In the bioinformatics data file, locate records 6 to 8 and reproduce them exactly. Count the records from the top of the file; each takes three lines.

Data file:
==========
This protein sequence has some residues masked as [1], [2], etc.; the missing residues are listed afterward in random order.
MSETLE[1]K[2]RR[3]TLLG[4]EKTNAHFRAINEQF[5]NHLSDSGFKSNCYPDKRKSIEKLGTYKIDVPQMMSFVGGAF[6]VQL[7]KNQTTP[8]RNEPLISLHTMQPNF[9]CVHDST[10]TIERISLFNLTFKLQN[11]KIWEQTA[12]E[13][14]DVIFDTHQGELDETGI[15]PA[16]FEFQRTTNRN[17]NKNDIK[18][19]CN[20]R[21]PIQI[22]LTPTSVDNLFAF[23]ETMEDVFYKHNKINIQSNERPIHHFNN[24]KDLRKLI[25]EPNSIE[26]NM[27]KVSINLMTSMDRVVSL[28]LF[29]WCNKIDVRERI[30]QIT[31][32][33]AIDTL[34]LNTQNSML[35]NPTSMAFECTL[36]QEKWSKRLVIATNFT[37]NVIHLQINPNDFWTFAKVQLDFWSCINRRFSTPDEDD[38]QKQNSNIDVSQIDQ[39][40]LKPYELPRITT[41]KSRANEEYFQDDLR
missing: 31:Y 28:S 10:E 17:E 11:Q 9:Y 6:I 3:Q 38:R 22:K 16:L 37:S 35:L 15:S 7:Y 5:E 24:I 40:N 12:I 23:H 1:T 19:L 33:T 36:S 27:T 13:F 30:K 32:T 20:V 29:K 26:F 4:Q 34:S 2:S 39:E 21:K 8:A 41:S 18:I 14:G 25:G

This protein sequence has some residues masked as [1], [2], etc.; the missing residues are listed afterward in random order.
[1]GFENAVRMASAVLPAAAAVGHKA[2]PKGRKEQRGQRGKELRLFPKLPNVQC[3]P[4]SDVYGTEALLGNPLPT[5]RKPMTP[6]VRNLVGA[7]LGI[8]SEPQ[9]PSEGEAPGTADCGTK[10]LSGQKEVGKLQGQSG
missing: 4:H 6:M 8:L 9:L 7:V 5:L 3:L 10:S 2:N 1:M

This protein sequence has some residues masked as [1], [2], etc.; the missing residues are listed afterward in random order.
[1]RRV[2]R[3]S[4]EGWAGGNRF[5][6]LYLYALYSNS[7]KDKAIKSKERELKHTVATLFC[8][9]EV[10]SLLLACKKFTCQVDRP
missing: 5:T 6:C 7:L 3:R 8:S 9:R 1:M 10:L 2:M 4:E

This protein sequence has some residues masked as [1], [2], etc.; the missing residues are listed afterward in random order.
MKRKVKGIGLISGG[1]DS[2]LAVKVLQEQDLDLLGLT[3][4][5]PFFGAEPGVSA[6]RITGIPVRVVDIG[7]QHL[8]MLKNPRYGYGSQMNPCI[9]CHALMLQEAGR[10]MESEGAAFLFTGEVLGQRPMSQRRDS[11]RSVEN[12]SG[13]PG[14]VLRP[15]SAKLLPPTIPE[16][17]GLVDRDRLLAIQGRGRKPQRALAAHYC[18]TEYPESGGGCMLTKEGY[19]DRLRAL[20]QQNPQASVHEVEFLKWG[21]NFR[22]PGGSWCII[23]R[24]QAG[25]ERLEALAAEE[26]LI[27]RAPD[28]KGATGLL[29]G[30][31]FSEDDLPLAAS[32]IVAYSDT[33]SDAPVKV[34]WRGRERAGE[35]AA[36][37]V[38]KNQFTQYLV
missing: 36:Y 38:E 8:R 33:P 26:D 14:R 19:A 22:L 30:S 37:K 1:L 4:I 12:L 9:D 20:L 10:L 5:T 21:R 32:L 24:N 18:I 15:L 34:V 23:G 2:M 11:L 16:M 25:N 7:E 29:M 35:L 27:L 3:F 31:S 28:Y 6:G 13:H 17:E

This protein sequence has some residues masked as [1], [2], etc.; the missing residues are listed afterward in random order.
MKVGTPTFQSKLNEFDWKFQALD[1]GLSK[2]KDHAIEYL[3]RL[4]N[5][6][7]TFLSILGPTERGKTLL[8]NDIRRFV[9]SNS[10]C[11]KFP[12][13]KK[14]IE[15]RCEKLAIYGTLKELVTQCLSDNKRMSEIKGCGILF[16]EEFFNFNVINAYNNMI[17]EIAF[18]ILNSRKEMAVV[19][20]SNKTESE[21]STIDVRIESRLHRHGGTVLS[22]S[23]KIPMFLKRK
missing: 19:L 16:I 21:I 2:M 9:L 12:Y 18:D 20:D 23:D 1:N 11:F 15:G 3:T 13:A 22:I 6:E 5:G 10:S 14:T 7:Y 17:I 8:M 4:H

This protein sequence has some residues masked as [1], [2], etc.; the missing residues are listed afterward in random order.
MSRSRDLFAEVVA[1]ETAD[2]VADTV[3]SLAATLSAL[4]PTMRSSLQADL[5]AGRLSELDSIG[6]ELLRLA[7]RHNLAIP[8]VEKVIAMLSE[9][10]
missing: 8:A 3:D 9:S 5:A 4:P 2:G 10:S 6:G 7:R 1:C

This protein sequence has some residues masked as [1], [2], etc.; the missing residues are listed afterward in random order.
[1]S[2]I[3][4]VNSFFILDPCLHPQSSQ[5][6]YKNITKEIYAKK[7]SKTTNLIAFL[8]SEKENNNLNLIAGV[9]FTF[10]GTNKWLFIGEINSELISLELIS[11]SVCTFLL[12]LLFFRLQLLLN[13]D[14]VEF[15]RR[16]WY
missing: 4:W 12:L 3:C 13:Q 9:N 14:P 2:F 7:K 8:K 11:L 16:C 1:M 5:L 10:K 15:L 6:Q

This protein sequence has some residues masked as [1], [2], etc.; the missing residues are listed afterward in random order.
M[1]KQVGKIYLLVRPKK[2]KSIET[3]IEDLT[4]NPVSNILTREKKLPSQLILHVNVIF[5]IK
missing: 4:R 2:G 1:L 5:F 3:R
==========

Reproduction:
This protein sequence has some residues masked as [1], [2], etc.; the missing residues are listed afterward in random order.
MSRSRDLFAEVVA[1]ETAD[2]VADTV[3]SLAATLSAL[4]PTMRSSLQADL[5]AGRLSELDSIG[6]ELLRLA[7]RHNLAIP[8]VEKVIAMLSE[9][10]
missing: 8:A 3:D 9:S 5:A 4:P 2:G 10:S 6:G 7:R 1:C

This protein sequence has some residues masked as [1], [2], etc.; the missing residues are listed afterward in random order.
[1]S[2]I[3][4]VNSFFILDPCLHPQSSQ[5][6]YKNITKEIYAKK[7]SKTTNLIAFL[8]SEKENNNLNLIAGV[9]FTF[10]GTNKWLFIGEINSELISLELIS[11]SVCTFLL[12]LLFFRLQLLLN[13]D[14]VEF[15]RR[16]WY
missing: 4:W 12:L 3:C 13:Q 9:N 14:P 2:F 7:K 8:K 11:L 16:C 1:M 5:L 10:K 15:L 6:Q

This protein sequence has some residues masked as [1], [2], etc.; the missing residues are listed afterward in random order.
M[1]KQVGKIYLLVRPKK[2]KSIET[3]IEDLT[4]NPVSNILTREKKLPSQLILHVNVIF[5]IK
missing: 4:R 2:G 1:L 5:F 3:R